There remains many areas to work on, however. Adams is undoubtedly still fairly raw, in both technique and execution. There’s much inconsistency in his timing and route running. Though strong and with good top speed, his releases and acceleration are more modest. His footwork and route breaks can also sharpen as part of his development. However, if Adams can be this impactful at his current floor, the potential is unquestionably exciting. More games like the last one, and he’ll be a work-in-progress worth investing in.
Malone was featured here during off-season scouting, following a statistical explosion in 2019. He continued where he left off to begin his senior season with a productive opening performance against good opposition in Louisville. Against an explosive ACC offense, Malone registered 8 tackles with 3.5 TFLs, a sack and a forced fumble. Last season, Malone piled up 99 tackles, 21TFLs, 11.5 sacks and 16 QB hurries.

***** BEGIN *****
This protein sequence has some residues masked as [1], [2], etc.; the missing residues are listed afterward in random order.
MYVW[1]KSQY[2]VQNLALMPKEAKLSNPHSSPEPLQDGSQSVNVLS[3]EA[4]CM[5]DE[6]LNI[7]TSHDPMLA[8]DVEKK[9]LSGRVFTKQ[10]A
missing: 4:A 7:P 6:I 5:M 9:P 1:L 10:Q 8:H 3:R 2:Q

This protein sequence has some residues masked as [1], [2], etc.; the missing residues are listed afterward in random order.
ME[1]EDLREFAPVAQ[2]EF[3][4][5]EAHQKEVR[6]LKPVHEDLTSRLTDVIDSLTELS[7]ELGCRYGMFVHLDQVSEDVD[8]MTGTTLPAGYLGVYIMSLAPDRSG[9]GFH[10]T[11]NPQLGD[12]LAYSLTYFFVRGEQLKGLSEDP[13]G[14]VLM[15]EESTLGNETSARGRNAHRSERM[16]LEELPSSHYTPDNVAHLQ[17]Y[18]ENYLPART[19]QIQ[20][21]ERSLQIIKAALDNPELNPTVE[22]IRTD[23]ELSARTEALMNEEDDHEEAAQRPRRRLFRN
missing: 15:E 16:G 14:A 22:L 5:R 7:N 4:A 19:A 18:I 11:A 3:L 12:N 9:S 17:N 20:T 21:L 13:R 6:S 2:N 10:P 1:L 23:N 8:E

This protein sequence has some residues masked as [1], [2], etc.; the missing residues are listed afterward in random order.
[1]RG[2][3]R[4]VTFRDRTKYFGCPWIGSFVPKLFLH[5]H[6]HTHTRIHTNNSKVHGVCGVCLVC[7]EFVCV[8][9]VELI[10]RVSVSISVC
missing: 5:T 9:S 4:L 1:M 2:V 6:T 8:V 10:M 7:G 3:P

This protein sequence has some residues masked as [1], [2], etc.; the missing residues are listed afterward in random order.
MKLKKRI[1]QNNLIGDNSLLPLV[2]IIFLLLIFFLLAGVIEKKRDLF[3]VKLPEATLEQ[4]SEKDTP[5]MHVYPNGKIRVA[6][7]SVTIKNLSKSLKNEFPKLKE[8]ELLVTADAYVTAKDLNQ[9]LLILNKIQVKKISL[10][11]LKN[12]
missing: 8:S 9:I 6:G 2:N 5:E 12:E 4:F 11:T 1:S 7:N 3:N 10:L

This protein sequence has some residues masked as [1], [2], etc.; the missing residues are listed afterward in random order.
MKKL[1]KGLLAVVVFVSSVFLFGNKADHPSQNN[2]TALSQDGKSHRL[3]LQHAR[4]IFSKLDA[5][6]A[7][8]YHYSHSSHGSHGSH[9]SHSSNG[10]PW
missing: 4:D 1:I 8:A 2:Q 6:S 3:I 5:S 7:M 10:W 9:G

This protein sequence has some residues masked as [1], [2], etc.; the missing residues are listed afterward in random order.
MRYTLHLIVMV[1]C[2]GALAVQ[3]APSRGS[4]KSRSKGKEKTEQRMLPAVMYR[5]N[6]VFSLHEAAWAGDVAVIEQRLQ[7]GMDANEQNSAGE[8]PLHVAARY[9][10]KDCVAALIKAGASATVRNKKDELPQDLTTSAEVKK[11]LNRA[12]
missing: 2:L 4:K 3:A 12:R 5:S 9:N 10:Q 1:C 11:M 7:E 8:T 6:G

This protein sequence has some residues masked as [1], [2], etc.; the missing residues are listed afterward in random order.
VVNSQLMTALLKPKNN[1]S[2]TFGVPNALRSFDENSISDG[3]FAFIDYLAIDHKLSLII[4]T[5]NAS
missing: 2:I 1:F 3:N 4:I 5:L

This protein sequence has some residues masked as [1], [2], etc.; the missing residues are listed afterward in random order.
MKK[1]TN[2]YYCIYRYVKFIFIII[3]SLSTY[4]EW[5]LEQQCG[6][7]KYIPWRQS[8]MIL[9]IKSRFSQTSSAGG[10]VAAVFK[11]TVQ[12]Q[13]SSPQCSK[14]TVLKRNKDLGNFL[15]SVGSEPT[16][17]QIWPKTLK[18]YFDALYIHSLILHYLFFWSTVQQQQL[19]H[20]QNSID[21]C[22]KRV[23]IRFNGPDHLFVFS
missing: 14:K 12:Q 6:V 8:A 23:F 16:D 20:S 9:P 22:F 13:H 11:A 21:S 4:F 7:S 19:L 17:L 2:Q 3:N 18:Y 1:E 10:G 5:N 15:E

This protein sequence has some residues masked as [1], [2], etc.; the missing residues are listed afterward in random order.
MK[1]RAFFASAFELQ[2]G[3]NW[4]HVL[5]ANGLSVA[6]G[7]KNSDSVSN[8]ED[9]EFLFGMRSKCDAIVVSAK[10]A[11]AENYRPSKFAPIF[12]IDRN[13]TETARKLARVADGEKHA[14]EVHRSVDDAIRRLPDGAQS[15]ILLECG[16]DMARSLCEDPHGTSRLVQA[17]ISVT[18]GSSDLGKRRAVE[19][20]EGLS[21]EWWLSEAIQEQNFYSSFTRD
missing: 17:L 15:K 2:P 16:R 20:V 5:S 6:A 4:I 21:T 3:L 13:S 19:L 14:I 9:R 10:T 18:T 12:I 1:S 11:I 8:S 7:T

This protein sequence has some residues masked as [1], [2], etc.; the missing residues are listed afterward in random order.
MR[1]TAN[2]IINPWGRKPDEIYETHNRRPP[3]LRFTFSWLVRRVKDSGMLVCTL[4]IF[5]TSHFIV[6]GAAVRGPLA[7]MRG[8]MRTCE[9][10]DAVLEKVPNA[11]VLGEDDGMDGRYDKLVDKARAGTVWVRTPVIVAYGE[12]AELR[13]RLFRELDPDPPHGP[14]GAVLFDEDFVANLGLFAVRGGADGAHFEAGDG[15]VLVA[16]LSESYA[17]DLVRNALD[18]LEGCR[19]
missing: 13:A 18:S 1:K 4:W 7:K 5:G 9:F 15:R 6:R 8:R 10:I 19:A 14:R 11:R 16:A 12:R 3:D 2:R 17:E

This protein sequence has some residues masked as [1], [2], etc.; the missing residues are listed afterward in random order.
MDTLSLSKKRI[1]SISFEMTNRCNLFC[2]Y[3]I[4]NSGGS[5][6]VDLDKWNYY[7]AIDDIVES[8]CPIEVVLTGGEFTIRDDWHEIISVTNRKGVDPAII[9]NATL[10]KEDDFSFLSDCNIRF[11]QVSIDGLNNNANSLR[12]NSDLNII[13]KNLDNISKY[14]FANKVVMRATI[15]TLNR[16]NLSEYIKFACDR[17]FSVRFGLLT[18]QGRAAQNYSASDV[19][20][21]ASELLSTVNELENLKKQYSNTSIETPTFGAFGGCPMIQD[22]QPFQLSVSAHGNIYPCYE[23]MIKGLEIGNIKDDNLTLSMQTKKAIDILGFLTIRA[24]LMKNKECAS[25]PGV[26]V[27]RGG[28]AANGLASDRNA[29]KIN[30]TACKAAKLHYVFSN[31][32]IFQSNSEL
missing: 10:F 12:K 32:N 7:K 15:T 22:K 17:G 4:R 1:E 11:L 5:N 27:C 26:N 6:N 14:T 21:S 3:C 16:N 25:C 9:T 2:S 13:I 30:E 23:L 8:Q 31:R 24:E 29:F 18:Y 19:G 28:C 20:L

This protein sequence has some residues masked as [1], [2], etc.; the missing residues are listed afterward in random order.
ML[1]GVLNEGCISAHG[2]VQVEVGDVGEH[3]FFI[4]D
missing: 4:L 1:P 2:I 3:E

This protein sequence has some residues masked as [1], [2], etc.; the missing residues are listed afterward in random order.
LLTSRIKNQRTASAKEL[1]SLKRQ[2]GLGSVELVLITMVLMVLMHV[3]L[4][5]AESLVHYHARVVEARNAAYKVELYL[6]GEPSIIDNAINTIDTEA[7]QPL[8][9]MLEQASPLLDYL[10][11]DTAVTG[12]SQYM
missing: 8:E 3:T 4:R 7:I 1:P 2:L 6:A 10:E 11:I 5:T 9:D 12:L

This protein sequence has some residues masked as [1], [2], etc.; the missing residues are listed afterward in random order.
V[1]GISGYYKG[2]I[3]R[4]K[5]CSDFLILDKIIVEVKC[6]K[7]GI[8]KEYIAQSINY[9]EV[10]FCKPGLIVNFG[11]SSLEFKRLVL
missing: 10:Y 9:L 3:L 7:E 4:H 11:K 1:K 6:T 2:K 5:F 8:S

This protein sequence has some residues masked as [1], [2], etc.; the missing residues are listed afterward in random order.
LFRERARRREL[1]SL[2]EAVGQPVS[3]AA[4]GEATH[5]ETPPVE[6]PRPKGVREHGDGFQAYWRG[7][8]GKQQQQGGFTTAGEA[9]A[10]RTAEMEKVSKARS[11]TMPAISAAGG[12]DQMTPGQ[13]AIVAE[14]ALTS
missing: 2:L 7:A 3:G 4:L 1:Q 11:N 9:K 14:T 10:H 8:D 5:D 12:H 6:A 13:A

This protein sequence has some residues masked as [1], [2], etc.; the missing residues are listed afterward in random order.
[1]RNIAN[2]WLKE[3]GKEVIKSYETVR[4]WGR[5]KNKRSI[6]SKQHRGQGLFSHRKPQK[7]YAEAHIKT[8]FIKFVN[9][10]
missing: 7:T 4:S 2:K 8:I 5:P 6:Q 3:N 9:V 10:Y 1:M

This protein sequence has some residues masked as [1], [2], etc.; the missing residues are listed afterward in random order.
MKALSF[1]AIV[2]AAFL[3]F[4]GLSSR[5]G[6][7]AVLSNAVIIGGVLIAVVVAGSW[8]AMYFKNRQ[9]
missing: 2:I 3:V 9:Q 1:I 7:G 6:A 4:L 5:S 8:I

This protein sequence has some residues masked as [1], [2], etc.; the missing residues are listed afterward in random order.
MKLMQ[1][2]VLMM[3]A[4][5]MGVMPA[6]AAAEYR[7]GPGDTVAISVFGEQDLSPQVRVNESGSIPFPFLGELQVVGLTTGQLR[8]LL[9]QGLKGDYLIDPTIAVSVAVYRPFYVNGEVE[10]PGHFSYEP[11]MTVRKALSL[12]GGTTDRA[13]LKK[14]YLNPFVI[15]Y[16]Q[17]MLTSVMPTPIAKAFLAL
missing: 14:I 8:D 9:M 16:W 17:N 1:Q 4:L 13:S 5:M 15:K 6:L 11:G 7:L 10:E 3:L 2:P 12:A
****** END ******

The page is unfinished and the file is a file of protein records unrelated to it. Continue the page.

As noted during summer scouting, Malone is slight in build but finds ways to be much more impactful than as only a situational rusher. Though not notably powerful, he has more strength than expected at his size. What often shows up is a knack for evading or slipping off blocks, finding a path through traffic to the ball carrier. While other smaller players can get washed out or controlled on contact, Malone creates avenues to remain a frequent participant around the action.
Fantastic speed, burst and agility are among his primary assets. His quick-twitch movement and energetic style is backed up by his motor and hustle. Against the Cardinals, Malone came close to scoring a safety on consecutive plays with Cunningham and the Louisville offense backed up on their own goal line. That included knocking the ball loose, with Louisville fortunate to recover.